In terms of the original blueprint that we’ve received, attachment patterns can be described as an unconscious blueprint that is in our body memory.

The ideal patterning is Secure Attachment:

Secure Attachment would be a positive holding environment. That means that people around you are attuned to you. They get a sense of what your needs are. Really attuned parents can eventually understand a baby’s needs, but it’s hanging in there long enough with somebody to get to the real need. And often, good mothers just naturally do that. They just have a sense about it, or they learn it as they’re having an on-going relationship with their children. And most important, of course, in all of our life and all of our situations, it’s to show up and be present. For a Secure Attachment, there is this consistent responsiveness.

According to Heller, only 40% – 50% of us have Secure Attachment patterning. The rest of us however, must learn to overcome Insecure Attachment patterns: Ambivalent, Avoidant and Disorganized.

Very briefly –

  • Avoidant patterning occurs in an environment that is highly neglectful – this Avoidant patterning can lead to a person disconnecting, dissociating and isolating.
  • Ambivalent patterning occurs in an environment that is characterized by inconsistency – parents who are full-on at times and not available at all other times. It creates a lot of anxiety because there is no predictability. Ambivalent patterning can lead to a person becoming clingy and fearful.
  • Disorganized patterning occurs when a child feels threatened, when a child feels a lot of fear and/or anger in response to the way a parent treats them. This often occurs when there is addiction, violence and chaos in a family. Disorganized patterning can lead to hyper-vigilance and/or immobilization and isolation.

(For a full description of these disorders, check out Diane Poole Heller’s website or read more about them in this article on Daily Good.)

Our lack of positive social connection can quite often be traced back to one of these patterning disorders. But there is hope. Heller describes models of trauma resolution and integrative healing techniques. She has even developed her own training series on adult attachment that she calls DARe, Dynamic Attachment Re-patterning experience which she describes in her new book called The Power of Attachment: How to Create Deep and Lasting Intimate Relationships.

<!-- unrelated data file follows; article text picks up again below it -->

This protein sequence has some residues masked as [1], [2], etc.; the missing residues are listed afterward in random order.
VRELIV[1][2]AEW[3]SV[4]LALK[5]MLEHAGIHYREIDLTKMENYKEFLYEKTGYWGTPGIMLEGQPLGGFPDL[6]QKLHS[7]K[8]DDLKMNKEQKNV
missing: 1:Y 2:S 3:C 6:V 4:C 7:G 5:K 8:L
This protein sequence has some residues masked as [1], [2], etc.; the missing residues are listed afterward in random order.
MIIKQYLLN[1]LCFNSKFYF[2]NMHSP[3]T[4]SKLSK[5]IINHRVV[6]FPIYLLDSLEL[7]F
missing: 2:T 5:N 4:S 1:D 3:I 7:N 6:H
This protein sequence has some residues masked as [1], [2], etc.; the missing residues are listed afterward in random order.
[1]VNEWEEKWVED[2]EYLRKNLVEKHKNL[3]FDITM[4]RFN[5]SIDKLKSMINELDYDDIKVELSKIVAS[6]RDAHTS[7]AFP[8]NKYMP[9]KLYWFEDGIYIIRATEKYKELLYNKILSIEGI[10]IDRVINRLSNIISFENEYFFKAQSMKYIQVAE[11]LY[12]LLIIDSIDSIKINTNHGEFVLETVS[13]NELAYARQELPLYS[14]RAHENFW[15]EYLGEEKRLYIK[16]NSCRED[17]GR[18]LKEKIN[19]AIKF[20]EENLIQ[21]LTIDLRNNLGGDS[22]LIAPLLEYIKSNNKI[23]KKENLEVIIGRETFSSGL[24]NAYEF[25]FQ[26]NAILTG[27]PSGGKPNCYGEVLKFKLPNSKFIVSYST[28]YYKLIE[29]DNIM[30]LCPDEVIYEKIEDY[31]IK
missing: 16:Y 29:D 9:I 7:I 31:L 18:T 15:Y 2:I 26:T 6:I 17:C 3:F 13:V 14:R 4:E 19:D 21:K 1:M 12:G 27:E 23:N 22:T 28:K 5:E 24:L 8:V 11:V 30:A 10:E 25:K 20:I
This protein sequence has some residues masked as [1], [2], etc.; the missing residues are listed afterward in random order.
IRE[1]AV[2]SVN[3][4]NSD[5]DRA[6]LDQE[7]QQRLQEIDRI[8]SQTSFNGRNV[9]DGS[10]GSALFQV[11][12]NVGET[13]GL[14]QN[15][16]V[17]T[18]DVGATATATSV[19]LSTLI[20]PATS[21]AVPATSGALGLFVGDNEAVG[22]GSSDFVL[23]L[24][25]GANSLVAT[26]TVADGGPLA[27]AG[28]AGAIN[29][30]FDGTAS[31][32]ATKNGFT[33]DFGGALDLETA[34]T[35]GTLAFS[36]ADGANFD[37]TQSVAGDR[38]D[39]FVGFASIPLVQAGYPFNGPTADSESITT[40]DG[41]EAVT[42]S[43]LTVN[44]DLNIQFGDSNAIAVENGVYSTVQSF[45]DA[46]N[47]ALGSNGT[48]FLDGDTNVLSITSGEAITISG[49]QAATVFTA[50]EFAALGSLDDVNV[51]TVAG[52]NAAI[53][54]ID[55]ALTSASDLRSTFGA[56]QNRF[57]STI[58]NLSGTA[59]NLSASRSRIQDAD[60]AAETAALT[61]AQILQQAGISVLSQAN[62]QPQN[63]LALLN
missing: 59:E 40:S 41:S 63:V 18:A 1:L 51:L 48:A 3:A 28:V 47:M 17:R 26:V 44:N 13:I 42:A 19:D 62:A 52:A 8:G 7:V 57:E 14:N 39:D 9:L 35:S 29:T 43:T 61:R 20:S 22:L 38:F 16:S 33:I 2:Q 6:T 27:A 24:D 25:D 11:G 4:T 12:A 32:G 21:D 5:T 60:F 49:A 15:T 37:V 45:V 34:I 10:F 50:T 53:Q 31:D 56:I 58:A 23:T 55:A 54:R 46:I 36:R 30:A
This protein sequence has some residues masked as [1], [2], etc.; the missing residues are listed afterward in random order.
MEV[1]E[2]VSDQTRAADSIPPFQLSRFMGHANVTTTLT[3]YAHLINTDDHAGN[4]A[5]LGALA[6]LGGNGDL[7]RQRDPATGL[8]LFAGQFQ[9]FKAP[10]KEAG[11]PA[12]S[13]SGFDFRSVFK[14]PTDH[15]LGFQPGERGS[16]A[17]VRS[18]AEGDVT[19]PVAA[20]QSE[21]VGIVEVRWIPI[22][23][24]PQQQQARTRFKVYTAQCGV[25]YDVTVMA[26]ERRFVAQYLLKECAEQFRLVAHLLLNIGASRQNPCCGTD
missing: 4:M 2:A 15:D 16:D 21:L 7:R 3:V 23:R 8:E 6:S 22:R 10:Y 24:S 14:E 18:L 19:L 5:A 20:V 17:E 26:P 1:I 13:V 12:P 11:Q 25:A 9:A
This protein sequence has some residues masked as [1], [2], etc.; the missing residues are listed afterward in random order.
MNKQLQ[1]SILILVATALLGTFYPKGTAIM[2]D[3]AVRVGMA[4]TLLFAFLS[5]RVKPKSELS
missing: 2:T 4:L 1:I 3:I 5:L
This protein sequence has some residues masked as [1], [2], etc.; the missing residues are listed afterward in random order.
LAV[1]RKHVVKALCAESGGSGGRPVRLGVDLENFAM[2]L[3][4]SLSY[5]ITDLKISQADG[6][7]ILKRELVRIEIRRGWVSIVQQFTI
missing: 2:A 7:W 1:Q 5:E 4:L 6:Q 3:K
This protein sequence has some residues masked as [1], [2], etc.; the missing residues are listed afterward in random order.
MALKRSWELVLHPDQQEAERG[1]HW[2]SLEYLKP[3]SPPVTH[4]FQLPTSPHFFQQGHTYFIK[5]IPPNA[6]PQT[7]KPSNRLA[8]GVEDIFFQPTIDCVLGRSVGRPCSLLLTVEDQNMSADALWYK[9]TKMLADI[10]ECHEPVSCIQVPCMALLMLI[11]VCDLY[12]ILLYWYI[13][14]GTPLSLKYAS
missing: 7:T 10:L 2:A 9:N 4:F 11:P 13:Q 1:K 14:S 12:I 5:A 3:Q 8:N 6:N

Heller describes a simple exercise that can help with re-patterning. This practice originated with Patti Elledge’s Beam Gleam, Heller calls it her “Kind Eyes Exercise.”

Imagine that you’re looking out into the world, and there are kind, loving eyes looking back at you. This can be completely imaginary, or maybe you’ve seen a picture of the Dalai Lama looking beautifully compassionate, or even a picture from your history, one of your family members or your dog or a friend or even a stranger, but that has that “beam gleam” in their eyes that says, “I accept you. I care about you.” It’s kind of like in the olden days, when you used to surprise people at their homes, and drop something off, like a… I don’t know… banana nut bread or something. The person would open the door and go, “Oh my gosh! It’s you. Wow, I’m so glad you’re here,” and you just see them light up when they unexpectedly see you at their door. That would be a ‘beam gleam.’ That would be, you’re totally welcome. You feel completely loved by that person. You feel like they’re happy to see you, and that’s what we’re hoping to stimulate, just in eye contact.

That description is an example of a simple exercise to work on excavating old patterning and re-patterning Secure Attachment. Of course re-patterning takes time, commitment, energy, and usually a good therapist.  But if this will lead to positive social connections, and if these connections are one of the main keys to well-being and possibly a longer life, isn’t it worth it?

 

I’ll Close with a wonderful TED Talk entitled the Power and Science of Social Connection.  It’s an informative and interesting talk.

I’d love to hear about how you stay connected to others.  And as always, thank you for taking the time to visit.  I appreciate it.